Are High Heels Ruining Your Feet?

Sure, stilettos make your legs look hot—but they could lead to some serious physical issues.

A recent study found that women who wore heels 40 hours a week developed feet similar to that of a Barbie Doll’s. Photograph courtesy of Flickr user planetc1.

For many women, an outfit just isn’t complete without a fabulous pair of high heels. But while your legs may look fierce in those Manolos, you could be doing some immediate damage to them, and to your feet.

A recent study published in the Journal of Applied Physiology suggests that heels can be hazardous to your health, especially depending on the height of the shoes and how often you wear them. Researchers asked nine young women to wear two-inch heels for at least 40 hours a week for a minimum of two years. They then compared their strides to those of ten young women who wore heels for fewer than ten hours per week. The women who wore heels daily walked with shorter and more forceful strides than the control group.

Even more troubling, their feet became reminiscent of a Barbie doll’s: flexed, with toes pointed, suggesting that their feet actually adapted to the heels. These results showed that wearing heels had caused the women’s calf muscles to shorten, leading to greater strain on the muscles and increasing the risk of injury over time.

Sonja Evers of Sports & Spinal Physical Therapy isn’t surprised. She says there are a myriad of health risks to wearing heels, including, but not limited to, shortening of the calf muscle and Achilles tendon and injury to the plantar fascia, the connective tissue that supports the arch of the foot.

The problems worsen if you wear ill-fitting heels, adds local podiatrist Dr. Saylee Tulpule; you could experience unstable gait, joint pain, bunions, hammertoes, corns, ankle sprains, ingrown toenails—even tumors of the nerve tissue.

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And what most women don’t know, warns Evers, is that injuries from high heels, particularly the shortening of the calf muscles, “can occur over a relatively short period of time.” In fact, the rapid shortening of the calf muscle/Achilles tendon unit is one of the most notable findings of the Griffith University study, which showed that changes in the heel-wearing test subjects’ stride “occurred sooner than many thought previously, and in a younger population.”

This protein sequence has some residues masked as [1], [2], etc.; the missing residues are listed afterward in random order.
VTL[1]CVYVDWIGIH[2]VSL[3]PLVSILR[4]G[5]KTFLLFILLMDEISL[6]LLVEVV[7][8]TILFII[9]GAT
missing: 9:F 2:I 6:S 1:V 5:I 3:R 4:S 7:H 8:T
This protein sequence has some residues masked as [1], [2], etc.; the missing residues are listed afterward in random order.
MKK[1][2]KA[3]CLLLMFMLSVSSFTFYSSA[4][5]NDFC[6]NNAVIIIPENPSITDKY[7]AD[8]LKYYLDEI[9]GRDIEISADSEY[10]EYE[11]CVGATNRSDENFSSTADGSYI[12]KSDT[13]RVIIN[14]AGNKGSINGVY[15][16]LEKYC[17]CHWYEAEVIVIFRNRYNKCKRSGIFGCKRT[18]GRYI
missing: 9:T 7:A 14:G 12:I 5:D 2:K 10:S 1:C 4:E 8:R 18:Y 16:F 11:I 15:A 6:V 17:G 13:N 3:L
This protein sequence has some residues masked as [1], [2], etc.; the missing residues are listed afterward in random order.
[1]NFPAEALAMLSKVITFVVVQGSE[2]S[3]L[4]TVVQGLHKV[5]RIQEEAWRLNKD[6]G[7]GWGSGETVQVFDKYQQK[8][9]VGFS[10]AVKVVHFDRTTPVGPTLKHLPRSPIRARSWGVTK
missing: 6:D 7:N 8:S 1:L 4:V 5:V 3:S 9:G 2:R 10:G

Tulpule says the problem is that often women choose what looks good over what feels good. The problems are exacerbated by purchasing heels that are more than two inches high or are too small or narrow through the toe box, which leads to a “compression of the forefoot” and all of the painful injuries already mentioned.

Since women of all ages run the risk of shortening their muscles and tendons by wearing heels, Evers recommends to consider either forgoing high heels altogether or only wearing them for short periods of time.

Flats are a fashionable substitute, but they have their issues, too. Dr. Ian Beiser, a podiatrist at George Washington University Hospital, says ballet flats and flip-flops “generally do not provide adequate support, and may put excessive strain on the Achilles tendon and calf muscles.”

Dr. Tulpule agrees, noting that “wearing ballet flats with minimal to no support in the heel or arch can lead to high shock absorption” and conditions such as plantar fasciitis.

So what’s a fashionable, health-conscious woman to wear? Dr. Beiser recommends wedges or shoes with a low—but not flat—heel as being “ideal” for most women. Dr. Tulpule adds that for the most stability, women should look for a pump or dress shoe with a wide toe box, preferably round, and a one- or one-and-a-half-inch kitten or platform heel. If you opt for flats, make sure the shoe has some arch support and heel cushion.

Remember, she adds, “There is no right or wrong shoe.” As long as you make sure they fit properly and have a wide toe box and a small heel, you’ll surely be able to find killer shoes that fit your personality and style—and won’t ruin your feet.